Video games are a huge business. Though they're one of the youngest forms of entertainment media, video games still make a ton of money, with 2020 expecting to have sales of $179.7 billion dollars in revenue. But video games aren't immune from some games just falling through cracks and being forgotten about; not every game can be a Mario or Fortnite when it comes to success. It could be for a variety of reasons from bad timing, a flooded marketplace, or that it was too weird or ahead of its time. Hell, even big franchsies like Mario and Zelda have a couple of games that all but the most die hard fans will remember. And with 2021 being a brand new year, I thought it would be the perfect time to talk about these forgotten games.
Welcome to "The Games That Time Forgot", where I take a look back at games that are often forgotten, vaguely remembered, and generally just lost to time. And since this is my first time doing this, I thought I would start off with something a little easier with a game from my younger years that I adored and wish more people would talk about. I'm of course referring to The Legend of Zelda: The Wand of Gamelon. Just kidding, it's the Minish Cap. Now you may be wondering why I'm looking at Minish Cap, since it was not only well recieved at the time but is considered one of the best games on the GBA. I even consider it my favorite 2D Zelda; and yet despite a lot of the praise for the game, no one ever really talks about. Sure it shows up on various lists, but no one ever really talks about it beyond that, and if 2D Zelda is ever mentioned, the conversation always focuses on A Link to The Past, Link's Awakening, and occasionally the Oracle games.
But is that really fair? Does The Minish Cap deserve some more love, or should it stay small and hidden while its sibilings hide the limelight? Well, with the game having recently celebrated its 16th birthday and the series turning 35 this year, I think now is a perfect time to rexamine this overlooked game and figure out where it belongs in relation to everything else in the series.
The Legend of Zelda: The Minish Cap is a Game Boy Advance game released on November 4, 2004 in Japan, November 12th in Europe, January 10th, 2005 in North America, and finally April 7, 2005. The reason for the game releasing in Europe before North America was because the DS launched in North America first, and Nintendo of America didn't want to cannablize the sales of their new handheld, so Nintendo of Europe decided to push the game as their big holiday game, since the DS wasn't set to launch until 2005 anyway. It was published by Nintendo and was developed by Capcom and story writing being done by their subsidiary Flagship (who's history is a story for another day). And this wasn't their first rodeo either, as Capcom had also developed not one, not two, but THREE Zelda games at this point: the aformentioned Orcale of Ages and Oracle of Seasons, and the GBA port of A Link To the Past, specifically the multiplayer Four Swords portion.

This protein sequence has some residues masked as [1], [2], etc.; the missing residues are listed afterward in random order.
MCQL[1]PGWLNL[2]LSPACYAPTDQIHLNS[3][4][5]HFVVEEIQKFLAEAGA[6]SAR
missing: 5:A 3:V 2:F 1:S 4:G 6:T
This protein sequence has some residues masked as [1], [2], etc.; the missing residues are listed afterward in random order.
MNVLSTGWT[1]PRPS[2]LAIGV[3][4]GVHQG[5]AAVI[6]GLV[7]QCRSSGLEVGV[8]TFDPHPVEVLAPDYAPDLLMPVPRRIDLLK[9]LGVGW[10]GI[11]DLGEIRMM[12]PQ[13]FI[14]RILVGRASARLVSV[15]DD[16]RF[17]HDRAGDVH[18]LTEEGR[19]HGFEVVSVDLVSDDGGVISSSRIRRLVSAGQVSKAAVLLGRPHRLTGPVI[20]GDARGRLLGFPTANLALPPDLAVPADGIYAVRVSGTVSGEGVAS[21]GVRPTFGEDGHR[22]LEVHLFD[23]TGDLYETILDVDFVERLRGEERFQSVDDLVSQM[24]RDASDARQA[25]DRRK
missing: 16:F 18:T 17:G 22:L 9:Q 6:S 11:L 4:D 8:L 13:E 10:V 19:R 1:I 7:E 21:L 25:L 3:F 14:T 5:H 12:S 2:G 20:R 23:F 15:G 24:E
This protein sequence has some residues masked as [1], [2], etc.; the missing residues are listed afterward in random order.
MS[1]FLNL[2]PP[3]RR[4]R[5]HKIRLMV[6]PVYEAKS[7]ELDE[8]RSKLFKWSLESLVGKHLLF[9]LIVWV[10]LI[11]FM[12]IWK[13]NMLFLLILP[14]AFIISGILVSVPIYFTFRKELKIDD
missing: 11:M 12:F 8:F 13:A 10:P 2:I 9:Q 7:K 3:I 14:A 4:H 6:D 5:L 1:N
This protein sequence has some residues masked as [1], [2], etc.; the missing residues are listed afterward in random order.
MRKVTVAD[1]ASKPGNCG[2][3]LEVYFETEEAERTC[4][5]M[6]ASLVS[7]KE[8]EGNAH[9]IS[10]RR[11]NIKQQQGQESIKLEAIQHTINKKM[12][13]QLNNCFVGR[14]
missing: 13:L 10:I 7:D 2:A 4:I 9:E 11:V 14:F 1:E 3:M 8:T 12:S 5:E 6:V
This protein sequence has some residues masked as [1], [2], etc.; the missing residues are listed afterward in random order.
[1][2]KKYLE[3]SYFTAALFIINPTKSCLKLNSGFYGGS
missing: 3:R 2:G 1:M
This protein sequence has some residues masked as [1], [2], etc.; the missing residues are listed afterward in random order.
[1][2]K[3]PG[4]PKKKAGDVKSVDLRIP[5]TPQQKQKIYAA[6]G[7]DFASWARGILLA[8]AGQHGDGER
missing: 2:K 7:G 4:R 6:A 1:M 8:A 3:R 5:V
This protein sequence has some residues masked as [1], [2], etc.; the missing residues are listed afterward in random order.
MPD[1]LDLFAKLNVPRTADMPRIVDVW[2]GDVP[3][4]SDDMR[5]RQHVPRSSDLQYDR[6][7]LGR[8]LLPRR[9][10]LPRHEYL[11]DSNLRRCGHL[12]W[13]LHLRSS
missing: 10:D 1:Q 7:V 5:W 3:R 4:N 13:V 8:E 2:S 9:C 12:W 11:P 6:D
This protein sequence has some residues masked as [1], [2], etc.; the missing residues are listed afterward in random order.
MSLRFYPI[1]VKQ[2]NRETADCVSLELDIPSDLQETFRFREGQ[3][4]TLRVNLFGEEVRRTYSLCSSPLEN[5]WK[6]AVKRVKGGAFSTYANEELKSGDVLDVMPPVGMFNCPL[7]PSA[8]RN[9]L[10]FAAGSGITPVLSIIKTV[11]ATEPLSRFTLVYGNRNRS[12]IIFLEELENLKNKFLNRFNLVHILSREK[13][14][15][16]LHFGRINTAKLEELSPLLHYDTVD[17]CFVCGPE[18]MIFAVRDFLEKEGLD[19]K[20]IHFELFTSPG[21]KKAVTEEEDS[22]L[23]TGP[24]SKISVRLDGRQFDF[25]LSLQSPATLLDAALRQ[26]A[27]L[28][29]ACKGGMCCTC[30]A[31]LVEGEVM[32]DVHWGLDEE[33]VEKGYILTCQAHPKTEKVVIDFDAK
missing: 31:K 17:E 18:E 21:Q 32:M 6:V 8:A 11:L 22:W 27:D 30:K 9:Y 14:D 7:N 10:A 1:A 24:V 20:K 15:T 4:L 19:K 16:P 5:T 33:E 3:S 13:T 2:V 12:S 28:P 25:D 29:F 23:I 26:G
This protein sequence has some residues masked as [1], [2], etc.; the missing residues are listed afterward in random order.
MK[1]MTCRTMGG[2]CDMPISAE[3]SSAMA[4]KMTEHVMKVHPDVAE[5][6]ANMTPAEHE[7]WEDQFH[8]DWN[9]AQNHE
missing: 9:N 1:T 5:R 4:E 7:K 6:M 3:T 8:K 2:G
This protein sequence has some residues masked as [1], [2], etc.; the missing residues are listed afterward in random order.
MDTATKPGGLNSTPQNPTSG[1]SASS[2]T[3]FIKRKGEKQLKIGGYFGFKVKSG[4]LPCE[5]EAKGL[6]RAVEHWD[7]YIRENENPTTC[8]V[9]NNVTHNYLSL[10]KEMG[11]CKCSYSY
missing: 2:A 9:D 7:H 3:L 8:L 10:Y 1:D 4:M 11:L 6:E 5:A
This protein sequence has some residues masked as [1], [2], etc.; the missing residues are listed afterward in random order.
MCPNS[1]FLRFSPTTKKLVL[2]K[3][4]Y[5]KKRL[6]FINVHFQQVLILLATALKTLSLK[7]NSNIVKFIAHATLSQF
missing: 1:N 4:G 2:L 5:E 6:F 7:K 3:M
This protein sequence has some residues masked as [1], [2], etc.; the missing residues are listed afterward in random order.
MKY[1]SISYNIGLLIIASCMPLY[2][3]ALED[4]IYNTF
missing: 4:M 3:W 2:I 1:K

In fact, development for Minish Cap actually started as early as 2001, shortly after development of the Oracle games. However, it was put in hold so that the team could focus on finishing up the Four Swords portion of A Link to the Past. Once that was done, the team went back to work; but there was just one tiny problem. What would be the focus of the game? Most Zelda games have played with the idea of two different worlds since A Link to the Past, and the team wanted to do the same thing here. But what to do? Time? Seasons? Those were old news at that point.
That's when the team noticed an item from Four Swords called the Gnat Hat, which enabled Link to shrink down to the size of a gnat. Why not build on that concept and make shrinking and growing the main gameplay hook? And so it was, and thus the game had its hook. Let's see how that worked.
So this was supposed to actually be out a lot sooner. Like two weeks ago sooner. Besides getting ready for my school term, moving in, and my job, I didn't have much free time for anything else besides playing video games, one of which was The Minish Cap. And my plan was to play it for a few hours, make my way through the game, and give you a brief overview of what I thought of it. I ended up playing through it all again. Yes, I was so busy doing research for this, that I forgot to to write about it.
When I booted the game up for the first time, I was taken aback at how natural it felt going back to after all this time. One could argue that's my nostalgia talking since I played when I was in my teens, and that's partially true. But I would argue that its because the game gives off a timeless feeling, as if it was always there. Everything from the game's art style, based on the cel shaded look from Wind Waker, to its use of characters like Malon and Beedle, as well as music from previous games, gives off a sense of a warm familiar feeling, like the team picked out the best elements from previous games and decided to put it in a blender. But while it also feels like a nostalgic throwback to previous games, it also does enough to set itself apart from the games and establishes its identity of its own. While the game's story is the usual "save Hyrule and Zelda from evil", there's a few things that help set it apart, like the origin of Four Swords villain Vaati, who's theme is easily one of my favorite music tracks in the entire series, and your companion Ezlo, a talking hat that is a mix between Midna and Navi when it comes to companions. Neither them or the newly introduced Minish are ground breaking, but they're interesting enough to make Minish Cap distinct while feeling familar, a trait that also carries over into the gameplay.